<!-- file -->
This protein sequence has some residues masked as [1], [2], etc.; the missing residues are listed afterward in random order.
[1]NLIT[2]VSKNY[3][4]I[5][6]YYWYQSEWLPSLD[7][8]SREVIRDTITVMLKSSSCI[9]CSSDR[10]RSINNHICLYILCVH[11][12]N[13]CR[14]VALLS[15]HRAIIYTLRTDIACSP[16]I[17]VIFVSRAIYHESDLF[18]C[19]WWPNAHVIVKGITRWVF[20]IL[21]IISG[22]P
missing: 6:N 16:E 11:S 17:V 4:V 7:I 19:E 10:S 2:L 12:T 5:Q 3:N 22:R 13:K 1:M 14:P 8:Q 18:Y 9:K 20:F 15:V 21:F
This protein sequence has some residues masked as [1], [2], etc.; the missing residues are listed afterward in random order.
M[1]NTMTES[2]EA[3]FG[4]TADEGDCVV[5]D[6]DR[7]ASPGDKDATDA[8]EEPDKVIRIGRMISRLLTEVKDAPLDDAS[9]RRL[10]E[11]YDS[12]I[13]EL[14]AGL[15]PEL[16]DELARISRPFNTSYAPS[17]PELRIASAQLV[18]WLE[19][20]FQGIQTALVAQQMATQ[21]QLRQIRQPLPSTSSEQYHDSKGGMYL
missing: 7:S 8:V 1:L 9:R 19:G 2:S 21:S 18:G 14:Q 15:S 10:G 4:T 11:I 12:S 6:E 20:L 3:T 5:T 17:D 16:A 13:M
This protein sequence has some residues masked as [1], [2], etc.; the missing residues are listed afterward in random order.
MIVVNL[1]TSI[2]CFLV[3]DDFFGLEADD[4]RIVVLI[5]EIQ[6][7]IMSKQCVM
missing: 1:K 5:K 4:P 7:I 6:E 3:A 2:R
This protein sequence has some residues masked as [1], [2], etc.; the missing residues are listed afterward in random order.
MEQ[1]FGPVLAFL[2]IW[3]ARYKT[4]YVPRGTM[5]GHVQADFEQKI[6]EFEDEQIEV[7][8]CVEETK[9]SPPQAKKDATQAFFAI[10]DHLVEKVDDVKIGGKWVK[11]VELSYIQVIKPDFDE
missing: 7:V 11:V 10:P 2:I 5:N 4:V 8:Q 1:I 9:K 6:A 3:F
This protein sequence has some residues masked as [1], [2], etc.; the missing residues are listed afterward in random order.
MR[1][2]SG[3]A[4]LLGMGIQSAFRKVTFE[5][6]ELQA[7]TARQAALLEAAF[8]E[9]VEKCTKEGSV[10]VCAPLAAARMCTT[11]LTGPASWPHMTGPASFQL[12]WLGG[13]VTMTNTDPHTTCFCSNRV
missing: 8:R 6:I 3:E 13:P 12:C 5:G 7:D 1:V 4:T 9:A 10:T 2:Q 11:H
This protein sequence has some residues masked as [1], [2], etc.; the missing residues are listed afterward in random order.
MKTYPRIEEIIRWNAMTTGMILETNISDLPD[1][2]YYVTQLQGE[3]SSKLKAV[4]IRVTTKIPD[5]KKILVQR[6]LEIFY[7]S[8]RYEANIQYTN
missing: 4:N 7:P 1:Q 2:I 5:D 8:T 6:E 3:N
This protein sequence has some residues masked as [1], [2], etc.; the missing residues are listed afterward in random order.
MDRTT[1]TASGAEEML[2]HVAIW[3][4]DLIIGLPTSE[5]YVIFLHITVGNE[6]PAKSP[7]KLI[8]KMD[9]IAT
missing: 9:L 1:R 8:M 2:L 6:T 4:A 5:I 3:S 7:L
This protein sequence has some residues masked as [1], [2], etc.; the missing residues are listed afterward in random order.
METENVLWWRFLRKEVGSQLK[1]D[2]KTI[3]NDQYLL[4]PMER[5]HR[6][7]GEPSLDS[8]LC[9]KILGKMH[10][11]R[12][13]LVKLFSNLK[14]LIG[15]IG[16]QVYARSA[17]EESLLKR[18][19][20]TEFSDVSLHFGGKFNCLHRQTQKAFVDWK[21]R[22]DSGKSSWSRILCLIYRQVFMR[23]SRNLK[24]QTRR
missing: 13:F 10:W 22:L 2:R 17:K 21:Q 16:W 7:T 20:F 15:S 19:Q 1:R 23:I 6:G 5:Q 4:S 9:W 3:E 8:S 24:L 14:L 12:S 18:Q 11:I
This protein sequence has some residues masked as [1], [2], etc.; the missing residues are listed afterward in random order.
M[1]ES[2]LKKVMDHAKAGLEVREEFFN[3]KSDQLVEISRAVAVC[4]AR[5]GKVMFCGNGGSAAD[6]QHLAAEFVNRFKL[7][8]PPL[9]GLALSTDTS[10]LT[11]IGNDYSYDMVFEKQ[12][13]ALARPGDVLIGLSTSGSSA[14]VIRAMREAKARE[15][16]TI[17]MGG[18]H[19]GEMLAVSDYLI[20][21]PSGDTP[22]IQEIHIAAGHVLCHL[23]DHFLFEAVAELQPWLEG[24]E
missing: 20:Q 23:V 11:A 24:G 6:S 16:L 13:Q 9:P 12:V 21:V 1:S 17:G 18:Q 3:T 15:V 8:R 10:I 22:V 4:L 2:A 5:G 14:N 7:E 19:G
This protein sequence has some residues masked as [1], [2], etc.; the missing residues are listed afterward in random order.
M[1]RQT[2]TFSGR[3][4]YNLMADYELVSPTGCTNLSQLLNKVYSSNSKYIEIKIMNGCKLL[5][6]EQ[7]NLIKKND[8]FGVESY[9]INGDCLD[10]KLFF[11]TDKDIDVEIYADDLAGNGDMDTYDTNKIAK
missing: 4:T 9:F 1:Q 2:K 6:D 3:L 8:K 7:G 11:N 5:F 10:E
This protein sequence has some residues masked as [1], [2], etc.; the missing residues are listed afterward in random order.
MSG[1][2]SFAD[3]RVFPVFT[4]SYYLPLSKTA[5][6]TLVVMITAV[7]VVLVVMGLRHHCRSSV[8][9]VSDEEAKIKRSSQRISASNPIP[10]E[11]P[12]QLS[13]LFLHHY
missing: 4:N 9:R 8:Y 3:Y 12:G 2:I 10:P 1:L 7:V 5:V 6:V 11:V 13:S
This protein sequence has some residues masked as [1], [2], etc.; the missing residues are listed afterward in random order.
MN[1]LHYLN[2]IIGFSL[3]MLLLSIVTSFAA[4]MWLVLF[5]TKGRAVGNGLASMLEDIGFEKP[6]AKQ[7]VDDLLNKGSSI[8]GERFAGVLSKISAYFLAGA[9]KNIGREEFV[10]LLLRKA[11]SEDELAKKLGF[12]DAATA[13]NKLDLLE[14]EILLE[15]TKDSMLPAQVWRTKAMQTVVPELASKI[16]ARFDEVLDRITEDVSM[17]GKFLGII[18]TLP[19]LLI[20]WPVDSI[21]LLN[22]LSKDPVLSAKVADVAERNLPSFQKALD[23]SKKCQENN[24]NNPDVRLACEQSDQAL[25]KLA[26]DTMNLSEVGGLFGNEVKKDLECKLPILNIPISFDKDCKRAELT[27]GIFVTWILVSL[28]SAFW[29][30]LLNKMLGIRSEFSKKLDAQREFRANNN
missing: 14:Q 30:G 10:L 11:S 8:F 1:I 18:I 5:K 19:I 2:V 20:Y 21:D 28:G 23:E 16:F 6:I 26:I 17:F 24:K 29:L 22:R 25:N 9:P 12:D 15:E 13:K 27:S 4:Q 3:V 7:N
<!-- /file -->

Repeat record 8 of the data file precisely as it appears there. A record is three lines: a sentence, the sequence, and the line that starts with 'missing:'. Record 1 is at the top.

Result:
This protein sequence has some residues masked as [1], [2], etc.; the missing residues are listed afterward in random order.
METENVLWWRFLRKEVGSQLK[1]D[2]KTI[3]NDQYLL[4]PMER[5]HR[6][7]GEPSLDS[8]LC[9]KILGKMH[10][11]R[12][13]LVKLFSNLK[14]LIG[15]IG[16]QVYARSA[17]EESLLKR[18][19][20]TEFSDVSLHFGGKFNCLHRQTQKAFVDWK[21]R[22]DSGKSSWSRILCLIYRQVFMR[23]SRNLK[24]QTRR
missing: 13:F 10:W 22:L 2:R 17:K 21:Q 16:W 7:T 20:F 15:S 19:Q 1:R 23:I 6:G 5:Q 4:S 9:W 3:E 8:S 24:L 14:L 12:S 18:Q 11:I